Queen outlines piracy crackdown plans

Parliament plans to make Britain more digital
Parliament plans to make Britain more digital

LONDON - The opening of Parliament today saw the Queen outlining plans to crackdown on internet piracy but making no mention of the proposed tax on phone lines or how universal broadband connection will be implemented.

Outlining the legislative agenda for the coming year, the Queen laid out some detail of the Digital Economy Bill, including a plan to tackle online copyright infringement through illegal file sharing, and make it compulsory for video games to have age ratings.

The aim of the bill is to "ensure communications infrastructure that is fit for the digital age, supports future economic growth, delivers competitive communications and enhances public service broadcasting".

No mention was made, however, of the mooted broadband tax of 50p a month on phone lines. There was also no explanation of how plans to ensure universal broadband access would be put in place today, but the Department for Business, Innovation and Skills said more detail would be available on Friday when the bill is published.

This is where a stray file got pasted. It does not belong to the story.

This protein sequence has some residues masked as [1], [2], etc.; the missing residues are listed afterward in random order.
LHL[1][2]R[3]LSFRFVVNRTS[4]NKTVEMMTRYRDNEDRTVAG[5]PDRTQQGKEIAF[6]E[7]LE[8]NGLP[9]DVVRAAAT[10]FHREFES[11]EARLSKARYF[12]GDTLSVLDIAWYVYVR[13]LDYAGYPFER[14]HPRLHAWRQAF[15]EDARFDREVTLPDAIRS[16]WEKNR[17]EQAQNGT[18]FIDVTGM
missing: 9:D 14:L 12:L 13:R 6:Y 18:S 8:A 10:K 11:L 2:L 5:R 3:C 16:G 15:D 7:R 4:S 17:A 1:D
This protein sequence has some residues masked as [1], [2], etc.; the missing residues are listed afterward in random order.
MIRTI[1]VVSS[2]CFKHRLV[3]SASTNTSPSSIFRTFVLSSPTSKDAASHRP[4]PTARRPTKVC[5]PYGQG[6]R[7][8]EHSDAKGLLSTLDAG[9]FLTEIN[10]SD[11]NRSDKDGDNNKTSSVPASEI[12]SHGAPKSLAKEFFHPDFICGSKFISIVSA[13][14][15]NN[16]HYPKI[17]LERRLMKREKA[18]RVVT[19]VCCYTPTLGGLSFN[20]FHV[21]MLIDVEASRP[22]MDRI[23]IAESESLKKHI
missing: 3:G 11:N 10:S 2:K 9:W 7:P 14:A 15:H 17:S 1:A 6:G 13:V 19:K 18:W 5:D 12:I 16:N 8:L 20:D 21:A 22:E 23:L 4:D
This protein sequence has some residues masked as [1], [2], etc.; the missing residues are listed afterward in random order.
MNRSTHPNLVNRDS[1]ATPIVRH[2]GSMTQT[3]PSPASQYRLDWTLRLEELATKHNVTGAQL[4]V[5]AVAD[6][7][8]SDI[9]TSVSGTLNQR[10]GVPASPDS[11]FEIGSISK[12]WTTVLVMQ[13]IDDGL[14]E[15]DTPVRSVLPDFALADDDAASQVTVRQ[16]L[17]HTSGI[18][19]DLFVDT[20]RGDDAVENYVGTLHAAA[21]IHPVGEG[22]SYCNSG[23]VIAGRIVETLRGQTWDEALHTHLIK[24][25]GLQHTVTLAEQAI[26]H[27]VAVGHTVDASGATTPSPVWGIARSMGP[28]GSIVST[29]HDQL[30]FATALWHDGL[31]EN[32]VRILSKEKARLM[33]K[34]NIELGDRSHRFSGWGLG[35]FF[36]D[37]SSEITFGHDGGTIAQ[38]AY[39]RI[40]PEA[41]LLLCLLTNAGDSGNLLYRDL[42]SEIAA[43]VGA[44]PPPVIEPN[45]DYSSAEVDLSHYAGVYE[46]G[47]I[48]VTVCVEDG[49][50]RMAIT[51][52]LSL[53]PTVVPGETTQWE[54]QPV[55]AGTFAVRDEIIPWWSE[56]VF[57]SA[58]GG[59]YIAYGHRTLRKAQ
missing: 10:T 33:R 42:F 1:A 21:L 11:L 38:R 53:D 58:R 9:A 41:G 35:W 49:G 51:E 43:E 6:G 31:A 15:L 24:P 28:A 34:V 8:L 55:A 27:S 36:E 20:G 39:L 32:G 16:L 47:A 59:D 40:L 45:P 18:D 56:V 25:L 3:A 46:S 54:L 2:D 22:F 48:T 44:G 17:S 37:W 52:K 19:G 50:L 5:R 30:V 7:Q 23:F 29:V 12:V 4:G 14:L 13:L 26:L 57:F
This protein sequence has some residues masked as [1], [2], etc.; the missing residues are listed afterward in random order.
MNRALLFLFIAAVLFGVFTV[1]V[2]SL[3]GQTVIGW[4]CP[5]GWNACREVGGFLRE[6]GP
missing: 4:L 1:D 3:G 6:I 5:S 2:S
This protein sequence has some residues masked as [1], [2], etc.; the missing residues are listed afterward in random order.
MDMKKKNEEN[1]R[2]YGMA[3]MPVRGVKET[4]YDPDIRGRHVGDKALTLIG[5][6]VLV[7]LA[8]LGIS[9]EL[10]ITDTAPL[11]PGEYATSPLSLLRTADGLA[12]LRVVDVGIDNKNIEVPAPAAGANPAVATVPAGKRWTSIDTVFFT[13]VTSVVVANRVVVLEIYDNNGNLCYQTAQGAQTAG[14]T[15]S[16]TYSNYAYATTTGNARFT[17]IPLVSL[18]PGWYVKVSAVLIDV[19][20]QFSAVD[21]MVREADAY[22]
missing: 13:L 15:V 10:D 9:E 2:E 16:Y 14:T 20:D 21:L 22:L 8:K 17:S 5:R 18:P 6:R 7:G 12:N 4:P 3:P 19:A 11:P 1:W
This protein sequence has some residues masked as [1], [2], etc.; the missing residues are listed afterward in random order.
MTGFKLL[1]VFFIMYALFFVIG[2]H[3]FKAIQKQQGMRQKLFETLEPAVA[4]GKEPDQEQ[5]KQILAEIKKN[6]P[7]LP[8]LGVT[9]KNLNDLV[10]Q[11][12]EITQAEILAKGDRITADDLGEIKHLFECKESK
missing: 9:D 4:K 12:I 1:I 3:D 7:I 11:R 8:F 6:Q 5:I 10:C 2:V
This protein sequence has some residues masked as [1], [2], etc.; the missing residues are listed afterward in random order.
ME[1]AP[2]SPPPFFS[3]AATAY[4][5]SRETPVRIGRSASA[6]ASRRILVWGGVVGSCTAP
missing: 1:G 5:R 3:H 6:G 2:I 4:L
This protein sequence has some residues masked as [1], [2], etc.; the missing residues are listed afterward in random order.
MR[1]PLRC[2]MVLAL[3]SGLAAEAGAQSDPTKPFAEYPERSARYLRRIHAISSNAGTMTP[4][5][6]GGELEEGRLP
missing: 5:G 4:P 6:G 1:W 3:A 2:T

Music and entertainment companies have been pushing for the file-sharing laws, which will see persistent offenders blocked from access the internet, but ISPs strenuously object to the plan, saying it unfairly puts the onus on them to act as police with all the benefit going elsewhere.

The government is planning a two-stage process, starting with an education campaign to warn people that it is illegal to download and share copyrighted material.

With a general election due to be called before June next year, it is widely expected that not all the legislation will be passed this parliament.


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